06 August 2020

Transfiguration homily 2020

            Today is the Transfiguration of our Lord and God and Savior Jesus Christ. Today the veil is pulled back, and the eyes of the apostles are opened, that they and we may know who this is we deal with. Before his passion they see his glory revealed—glory as of the only begotten of the Father, full of grace and truth-- so they might know that Christ crucified is the Lord of glory.

            We call this day “Transfiguration,” in Greek metamorphosis, that we may know that nothing changed in Christ's nature, only in his outward appearance. He who for our sake took the form of a servant, here reveals his natural form and glory, to show us it is for us and for our salvation, that the Most High took on flesh; that he who knows no sin, was made in the likeness of sinful flesh to become an offering for our sin; that he who dwells in light unapproachable covers himself so that we may approach him.

            Today the point of the Scriptures is revealed. For Moses, who wrote in the Law, and Elijah, the chief of the Prophets, speak to Christ about his suffering; and three of the apostles bear witness to us. The Bible shows us Christ, teaches us Christ, leads us to Christ and him crucified and risen from the dead.

            Today the Holy Trinity is revealed. For the Son stands in uncreated light on the Holy Mountain, and the voice of the Father is heard from heaven saying, “This is my beloved Son, listen to him” and the Holy Spirit overshadows Moses, Elijah and the apostles in the shining cloud of his glory.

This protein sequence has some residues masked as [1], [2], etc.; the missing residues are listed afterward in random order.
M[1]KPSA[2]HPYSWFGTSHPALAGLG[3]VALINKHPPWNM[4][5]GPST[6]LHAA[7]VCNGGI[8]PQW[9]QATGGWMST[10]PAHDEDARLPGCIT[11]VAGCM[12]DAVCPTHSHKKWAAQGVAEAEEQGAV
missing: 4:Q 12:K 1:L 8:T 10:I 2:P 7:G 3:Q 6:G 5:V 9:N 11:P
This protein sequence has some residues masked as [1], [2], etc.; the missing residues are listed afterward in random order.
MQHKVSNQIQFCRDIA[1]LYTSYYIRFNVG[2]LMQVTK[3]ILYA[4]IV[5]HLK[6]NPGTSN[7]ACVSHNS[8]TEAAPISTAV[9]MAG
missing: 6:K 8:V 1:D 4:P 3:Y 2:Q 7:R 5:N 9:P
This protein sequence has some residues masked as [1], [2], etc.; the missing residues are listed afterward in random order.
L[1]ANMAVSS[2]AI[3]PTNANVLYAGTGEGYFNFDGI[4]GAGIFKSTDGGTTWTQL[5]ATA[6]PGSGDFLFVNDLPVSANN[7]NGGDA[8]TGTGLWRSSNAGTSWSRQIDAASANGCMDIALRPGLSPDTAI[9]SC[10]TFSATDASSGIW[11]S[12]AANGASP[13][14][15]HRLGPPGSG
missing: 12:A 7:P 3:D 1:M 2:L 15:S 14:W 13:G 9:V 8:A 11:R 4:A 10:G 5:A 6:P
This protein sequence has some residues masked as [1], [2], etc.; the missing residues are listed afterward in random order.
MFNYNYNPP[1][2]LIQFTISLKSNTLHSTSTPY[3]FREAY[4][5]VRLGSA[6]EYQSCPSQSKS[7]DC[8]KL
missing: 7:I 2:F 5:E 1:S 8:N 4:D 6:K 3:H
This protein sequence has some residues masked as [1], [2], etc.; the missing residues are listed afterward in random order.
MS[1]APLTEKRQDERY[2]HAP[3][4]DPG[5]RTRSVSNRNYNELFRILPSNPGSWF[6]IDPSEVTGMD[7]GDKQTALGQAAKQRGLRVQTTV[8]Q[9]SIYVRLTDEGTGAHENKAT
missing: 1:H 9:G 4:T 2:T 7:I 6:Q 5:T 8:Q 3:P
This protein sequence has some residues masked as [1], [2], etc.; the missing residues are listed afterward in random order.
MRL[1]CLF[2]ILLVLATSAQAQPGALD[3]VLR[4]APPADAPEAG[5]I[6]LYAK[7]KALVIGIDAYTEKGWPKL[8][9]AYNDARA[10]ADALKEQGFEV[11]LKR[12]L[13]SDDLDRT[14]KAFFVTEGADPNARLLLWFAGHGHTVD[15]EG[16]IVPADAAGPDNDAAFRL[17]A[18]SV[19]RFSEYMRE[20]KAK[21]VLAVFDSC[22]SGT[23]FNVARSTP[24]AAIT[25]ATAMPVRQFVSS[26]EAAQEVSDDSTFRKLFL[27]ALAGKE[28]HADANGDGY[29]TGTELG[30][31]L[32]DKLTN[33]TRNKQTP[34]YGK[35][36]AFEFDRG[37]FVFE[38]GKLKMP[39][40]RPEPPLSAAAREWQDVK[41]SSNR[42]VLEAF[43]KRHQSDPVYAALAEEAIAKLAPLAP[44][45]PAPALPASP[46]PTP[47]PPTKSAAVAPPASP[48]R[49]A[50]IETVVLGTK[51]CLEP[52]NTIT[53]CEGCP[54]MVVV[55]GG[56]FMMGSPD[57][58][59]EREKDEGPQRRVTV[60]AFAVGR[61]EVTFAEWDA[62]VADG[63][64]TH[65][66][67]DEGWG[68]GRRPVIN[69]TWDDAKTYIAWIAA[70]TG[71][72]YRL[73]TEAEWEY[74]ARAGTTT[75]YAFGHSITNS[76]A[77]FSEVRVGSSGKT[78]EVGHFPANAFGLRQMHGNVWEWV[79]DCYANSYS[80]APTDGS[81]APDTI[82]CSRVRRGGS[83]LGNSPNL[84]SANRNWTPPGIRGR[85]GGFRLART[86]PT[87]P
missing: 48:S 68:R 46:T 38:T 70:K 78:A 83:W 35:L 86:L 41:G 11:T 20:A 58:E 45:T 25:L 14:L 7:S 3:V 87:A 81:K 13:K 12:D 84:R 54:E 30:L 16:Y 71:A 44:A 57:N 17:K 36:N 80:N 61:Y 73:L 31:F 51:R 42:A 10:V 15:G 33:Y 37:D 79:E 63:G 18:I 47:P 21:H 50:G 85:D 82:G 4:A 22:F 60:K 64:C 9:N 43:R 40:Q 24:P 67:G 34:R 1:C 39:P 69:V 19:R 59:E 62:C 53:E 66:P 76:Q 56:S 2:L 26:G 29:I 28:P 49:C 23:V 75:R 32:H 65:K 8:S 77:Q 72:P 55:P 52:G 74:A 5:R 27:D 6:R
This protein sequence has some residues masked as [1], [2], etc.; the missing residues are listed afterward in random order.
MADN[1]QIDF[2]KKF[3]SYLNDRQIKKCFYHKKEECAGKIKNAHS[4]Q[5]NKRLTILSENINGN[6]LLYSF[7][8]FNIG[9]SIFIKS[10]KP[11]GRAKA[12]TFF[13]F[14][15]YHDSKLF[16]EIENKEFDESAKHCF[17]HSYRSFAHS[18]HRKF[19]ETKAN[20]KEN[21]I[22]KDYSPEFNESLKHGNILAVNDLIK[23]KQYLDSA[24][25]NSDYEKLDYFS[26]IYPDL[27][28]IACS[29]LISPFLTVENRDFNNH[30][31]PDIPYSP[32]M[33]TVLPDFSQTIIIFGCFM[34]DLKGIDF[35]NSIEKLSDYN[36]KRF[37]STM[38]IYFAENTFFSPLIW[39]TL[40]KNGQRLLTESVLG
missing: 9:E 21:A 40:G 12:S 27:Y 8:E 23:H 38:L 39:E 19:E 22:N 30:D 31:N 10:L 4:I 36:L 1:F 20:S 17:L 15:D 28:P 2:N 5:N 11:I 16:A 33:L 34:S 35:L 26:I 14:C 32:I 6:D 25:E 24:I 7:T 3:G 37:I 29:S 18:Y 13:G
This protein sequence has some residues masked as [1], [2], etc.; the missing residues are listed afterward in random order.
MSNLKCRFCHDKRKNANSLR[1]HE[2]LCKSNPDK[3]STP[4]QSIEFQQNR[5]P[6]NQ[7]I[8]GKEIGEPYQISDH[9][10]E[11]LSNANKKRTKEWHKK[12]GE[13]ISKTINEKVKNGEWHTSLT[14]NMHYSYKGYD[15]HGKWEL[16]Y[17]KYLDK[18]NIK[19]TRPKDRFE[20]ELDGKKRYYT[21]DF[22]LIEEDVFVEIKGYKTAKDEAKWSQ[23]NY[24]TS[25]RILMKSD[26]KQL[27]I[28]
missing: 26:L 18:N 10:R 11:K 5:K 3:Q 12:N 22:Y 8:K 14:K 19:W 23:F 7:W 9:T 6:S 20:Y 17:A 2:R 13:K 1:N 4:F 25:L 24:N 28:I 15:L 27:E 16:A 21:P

Today our eternal life is revealed as entering the cloud of splendor and sharing the life of the holy, consubstantial and undivided Trinity. The disciples fear; the disciples grow drowsy; the disciples say silly things—but for all that, they share in the divine radiance and splendor and testify, “Lord, it is good to be here.”

            Today even the creation is redeemed and renewed. For a mountain made in ages past bears the feet of the Ancient of Days, and even his garments shine with the uncreated light. The redemption Christ delivers is not for men alone and by themselves, but also for the whole created order. The creation groans in labor till this day, and because of Adam’s sin it is subject to futility and death and decay; but here on Mount Tabor we see that its sufferings will be ended, and the glory of the Lord will cover the earth as the waters cover the seas.

            We need to hear this, and to know this, as we share in the lowliness and sufferings of our Lord Jesus Christ. We need to know that these sufferings won’t be forever, and that they have a reason, as Paul says: these “light and momentary afflictions are thoroughly working out for us an eternal weight of glory as we look, not to the things that are seen but to those that are unseen; for that which is seen is temporal, but that which is unseen is eternal.”

            Take some time, then, to tarry on the mountain today. Soon we must go back to the struggles and frustrations of our everyday life. But the time is coming, sooner than we think, when we shall say with David and with all the saints, “In thy light we see light”—the light of the glory and inexpressible goodness of the Father, and of the Son, and of the Holy Spirit.

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